The Indians also had talks this spring with Lindor, and even reportedly tabled a lucrative contract offer, but nothing came to fruition.

“Maybe Brody can get the job done for us,” Dolan quipped at the end of Spring Training.

Tribe GM's son hints Lindor deal

According to a report by Sports Illustrated’s Tom Verducci on Thursday, the Indians’ offer to Lindor during the spring was around $100 million, but the rising star turned down Cleveland’s proposal. There have been no indications that negotiations have continued into the season.

The Indians have the 23-year-old Lindor under contractual control through the 2021 season. The shortstop will not be eligible for arbitration until 2019, putting him on target to hit the open market ahead of his age-28 season in ’22.

Near the end of Spring Training, the Indians signed Ramirez to a five-year, $26 million extension that includes team options for 2022 and ’23. Earlier this month, Cleveland also signed catcher Roberto Perez to a four-year extension worth $9 million. Those signings gave the Indians 10 players on their Major League roster who have signed extensions either during or before their arbitration years.

It goes without saying that Lindor is a key component to Cleveland’s core group.

In 2015, Lindor broke onto the Major League scene and finished as the runner-up in American League Rookie of the Year Award voting. Last year, Lindor made his first All-Star team, picked up both Gold and Platinum Glove awards for his defense, and helped the Indians to an AL Central title and World Series berth.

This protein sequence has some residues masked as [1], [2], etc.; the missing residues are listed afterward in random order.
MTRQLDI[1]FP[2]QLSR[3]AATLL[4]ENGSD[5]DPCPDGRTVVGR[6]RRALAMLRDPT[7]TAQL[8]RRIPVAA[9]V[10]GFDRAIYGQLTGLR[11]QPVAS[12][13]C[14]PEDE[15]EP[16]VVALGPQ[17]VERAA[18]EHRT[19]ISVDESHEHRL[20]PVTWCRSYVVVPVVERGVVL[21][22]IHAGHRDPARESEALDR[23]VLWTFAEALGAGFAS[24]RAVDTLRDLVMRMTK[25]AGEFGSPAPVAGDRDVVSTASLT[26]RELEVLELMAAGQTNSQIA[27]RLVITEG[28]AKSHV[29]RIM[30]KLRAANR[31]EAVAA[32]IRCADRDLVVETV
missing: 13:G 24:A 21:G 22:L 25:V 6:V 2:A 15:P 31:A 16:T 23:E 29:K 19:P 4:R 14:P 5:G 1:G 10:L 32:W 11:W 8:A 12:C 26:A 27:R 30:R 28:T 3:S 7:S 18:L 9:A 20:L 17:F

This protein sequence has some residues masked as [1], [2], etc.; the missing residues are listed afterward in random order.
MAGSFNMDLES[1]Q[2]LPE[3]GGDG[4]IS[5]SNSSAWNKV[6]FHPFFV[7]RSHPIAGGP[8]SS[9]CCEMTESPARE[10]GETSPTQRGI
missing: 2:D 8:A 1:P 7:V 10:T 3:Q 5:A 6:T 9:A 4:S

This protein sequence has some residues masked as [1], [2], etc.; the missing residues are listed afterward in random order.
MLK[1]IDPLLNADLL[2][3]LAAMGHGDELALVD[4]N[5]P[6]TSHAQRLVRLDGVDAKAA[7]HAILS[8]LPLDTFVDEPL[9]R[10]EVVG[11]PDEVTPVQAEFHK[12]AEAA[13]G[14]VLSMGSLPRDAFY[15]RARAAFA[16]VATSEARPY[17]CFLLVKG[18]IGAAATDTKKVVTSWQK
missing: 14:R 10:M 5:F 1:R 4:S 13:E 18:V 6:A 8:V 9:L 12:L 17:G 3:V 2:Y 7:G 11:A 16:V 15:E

This year, the shortstop is off to a blistering start. Through 15 games, Lindor has hit .328 with four homers, five doubles, one triple, 10 RBIs, 13 runs and a 1.039 OPS.

The Indians prefer not to hold contract talks during the season, but the team will surely look to revisit talks with Lindor down the road.

“It’s an approach that we’ve had for quite a number of years,” Chris Antonetti, the team’s president of baseball operations, said after signing Ramirez. “In some cases, players have chosen to proceed year to year, and in other cases, they have elected to pursue contracts. What we try to do is to frame alternatives for players to choose, because it’s a question of, ‘How do we share risk?'”

Jordan Bastian has covered the Indians for MLB.com since 2011, and previously covered the Blue Jays from 2006-10. Read his blog, Major League Bastian, follow him on Twitter @MLBastian and listen to his podcast. This story was not subject to the approval of Major League Baseball or its clubs.



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